As if to punish me for my ingratitude for only catching 6 fish the previous session I went back to the mere and blanked abjectly. I apologised to the water Gods before I left in the hope they would forgive me on my return.


A change of scenery and a visit to a pool reputed to contain Catfish, a species I have never before caught or even seen one on the bank in real life. My other club has an aversion to them so I was unlikely to come across them on their waters.

I set up for carp but fished Krill boilies just in case a cat might take a fancy (I read somewhere they like fishy flavours). Plenty of particles next to some lily beds just in the margin and a second rod across to a small island.

Well blow me if the margin rod didn’t fly off an hour later and I was attached to a powerful fish that proceeded to lay waste to the lilies and churn up my swim like a JCB. I was amazed at the fighting power when it finally surfaced and proved to be my first ever Catfish, (well a kitten to be honest) of only 6lb, but still a PB to boot. I didn’t want to mess around with it so just took a mat shot and weighed it in the net and slipped it back well pleased with myself.

An hour later the same rod was away and I was attached to something way more substantial, now I knew I was in a spot of bother, with my 2.25lb test barbel rod creaking to the corks, I was using a 12lb BS set-up and I gave it 12lb of stick to keep it out of the lilies but something had to give and it was my hook hold. It was abrasion resistant coated braid but it looked like it had been through a mincer on inspection. I concluded it was another larger catfish and decided if I was going to fish the water again I would need a more robust setup.

19.05.17 cat 6lb
PB Catfish 6lb, note to self…get stronger tackle!!



Back to see if the Gods of the mere had forgiven me…no they hadn’t! Yet another blank despite trying 2 different areas. I had some company in the shape of friends Matt and Jerry who had got there early and bagged a flyer. It didn’t fish well for anybody during the day, there were lots of carp showing but they seemed intent on getting ready for spawning; the shallows were like an aquarium, fascinating to watch all the same.

Things improved for the lads after I left with Matt having quite a time after hooking and landing 2 nice carp on his tench gear. Excellent angling to get them both in. The lads had a few tench as well so happy days (for them at least!).

Jerry tench 22.05.1722.05.17 Matts mirrori22.05.17 Matts koi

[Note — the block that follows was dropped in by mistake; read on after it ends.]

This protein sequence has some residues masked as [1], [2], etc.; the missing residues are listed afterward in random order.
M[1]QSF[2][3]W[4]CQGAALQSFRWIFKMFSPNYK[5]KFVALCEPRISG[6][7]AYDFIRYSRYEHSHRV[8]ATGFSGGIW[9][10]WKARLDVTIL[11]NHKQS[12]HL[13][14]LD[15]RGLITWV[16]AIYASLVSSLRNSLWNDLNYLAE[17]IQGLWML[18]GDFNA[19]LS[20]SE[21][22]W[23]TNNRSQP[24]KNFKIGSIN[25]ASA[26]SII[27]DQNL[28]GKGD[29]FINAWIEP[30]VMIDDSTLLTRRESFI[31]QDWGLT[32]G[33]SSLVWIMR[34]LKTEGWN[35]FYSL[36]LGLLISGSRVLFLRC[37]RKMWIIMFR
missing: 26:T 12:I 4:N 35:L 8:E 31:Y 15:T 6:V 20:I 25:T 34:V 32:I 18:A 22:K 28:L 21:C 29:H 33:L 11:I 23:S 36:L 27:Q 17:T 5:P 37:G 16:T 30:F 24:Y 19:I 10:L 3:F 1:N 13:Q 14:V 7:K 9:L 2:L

The loss of the Catfish was nagging me so I decided to try a return visit. I upped my gear to 15lb main line and more substantial braid and hook. The other rod was out in the open so I left that as it was.

Within an hour I had another small catfish almost identical to last weeks. I think it could be the same fish; I read they are very territorial. Later a 10lb common came on the other rod, but I had a feeling something was going to happen on my margin rod.

25.05.17 6lb cat
Same fish 6lb?


I persevered with the heavy gear, I’m not used to it really but I knew I needed to stop anything I hooked from ploughing into the pads.

Suddenly it was game on and I locked tight and held on for dear life, I felt a massive wrench and thought it had come off but it was the lead coming out of the lead clip; I think that was the best thing that could have happened as it was a clean contact direct with the fish after that, and a couple of minutes later and despite strimming quite a few lilies, I landed my new PB Cat of 14lb3oz. My arm is still hurting now from the power of that fish. I can’t imagine hooking a proper big one (the mere has cats to 60+!!!). Anyway, I’m more than satisfied to have caught one for now.

25.05.17 13lb3oz cat
2nd catfish PB 14lb3oz…Buzzing!



Last trip of the season and yet another blank on a new water. To be honest my mind is now on the imminent river season and I spent a lot of time with my lines on the bank chatting to other anglers.


So I have enjoyed an excellent months fishing in general. Never mind the odd blank days, 2 PB’s in a month is very satisfying. I might get a couple more sessions in on still waters, but the river season is so close now I can taste it.

This year, due to leaving our holiday booking late (yet again) I have had to take the first week of the season to go to Portugal. I console myself by recalling that the early days on the rivers are usually a bit naff, however the forecast is for some heavy rain early June so it could be a missed opportunity. Oh well, might as well start this season as I mean to go on! Good luck to everybody on the glorious 16th!

Tight Lines



Keeping busy in April (a river angler in the close season)

A moody mere!